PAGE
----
BJP bids to counter Congress opposition to land acquisition bill

The government is planning a re-promulgation of the ordinance on the land acquisition bill this week while BJP leaders do a firefighting job to save it from a determined opposition ed by the Congress party, at least in the Rajya Sabha where the BJP is in a minority.

Union transport minister Nitin Gadkari on Monday accused Congress president Sonia Gandhi of ''misleading'' the country and the party-led UPA of indulging in populist measures to lure voters without taking the country's interests into account.

Gadkari asked Sonia Gandhi to ''think beyond politics'' for the interest of the nation. He also challenged Sonia for an open debate over the land bill, arguing democracy demands debate over welfare measures and leaders should not shy away from it.

With projects worth crores of rupees stuck in infrastructure projects that are held up because of the difficulties involved in acquiring land, Prime Minister Narendra Modi has made amending the law the centrepiece of the reform effort.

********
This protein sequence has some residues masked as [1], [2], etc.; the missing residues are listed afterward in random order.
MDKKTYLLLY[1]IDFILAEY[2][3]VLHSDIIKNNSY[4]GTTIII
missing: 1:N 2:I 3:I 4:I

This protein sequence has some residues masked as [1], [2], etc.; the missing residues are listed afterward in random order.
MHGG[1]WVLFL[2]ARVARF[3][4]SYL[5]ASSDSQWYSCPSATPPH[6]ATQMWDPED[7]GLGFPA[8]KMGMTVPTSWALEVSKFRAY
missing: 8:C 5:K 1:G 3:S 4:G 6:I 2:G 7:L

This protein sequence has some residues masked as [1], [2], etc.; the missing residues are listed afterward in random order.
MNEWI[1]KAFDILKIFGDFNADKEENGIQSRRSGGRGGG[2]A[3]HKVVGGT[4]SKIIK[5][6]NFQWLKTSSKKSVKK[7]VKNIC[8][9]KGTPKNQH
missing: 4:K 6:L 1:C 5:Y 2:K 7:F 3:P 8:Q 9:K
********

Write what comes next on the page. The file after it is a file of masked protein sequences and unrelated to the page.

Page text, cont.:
Under the farmer-friendly law passed by the earlier UPA government, any acquisition of land except for state government needs, requires the approval of 80 per cent of the affected landowners as well as carrying out a social impact assessment study.

The Congress party has challenged the Modi government's move to dilute consent clause in the bill as anti-farmer and has vowed to oppose it in its present form.

Responding to the Congress chief's letter on the land acquisition bill, Gadkari, the government's point person for evolving a consensus on the controversial legislation, said that the bill passed by the UPA has only helped deny benefits of irrigation and rural infrastructure.

Irrigation and other rural and social infrastructure projects remain stuck and farmers continue to depend on rain all the time, as the UPA's legislation closed the door for all land acquisitions, Gadkari pointed out.

The rural development ministry is preparing a new ordinance to replace the earlier one that lapses on 5 April, official sources said.

However, the ordinance cannot last for long and has to be passed by Parliament to become law and this requires support from opposition legislators as well.

The amended ordinance will include proposals approved by the lower house of Parliament, the Lok Sabha.

The land acquisition bill proposes to make it easier to buy land for industrial corridors, rural housing and electrification, and for defence purposes while its critics say the proposed land reforms are anti-farmer and will rob millions of people of their livelihoods.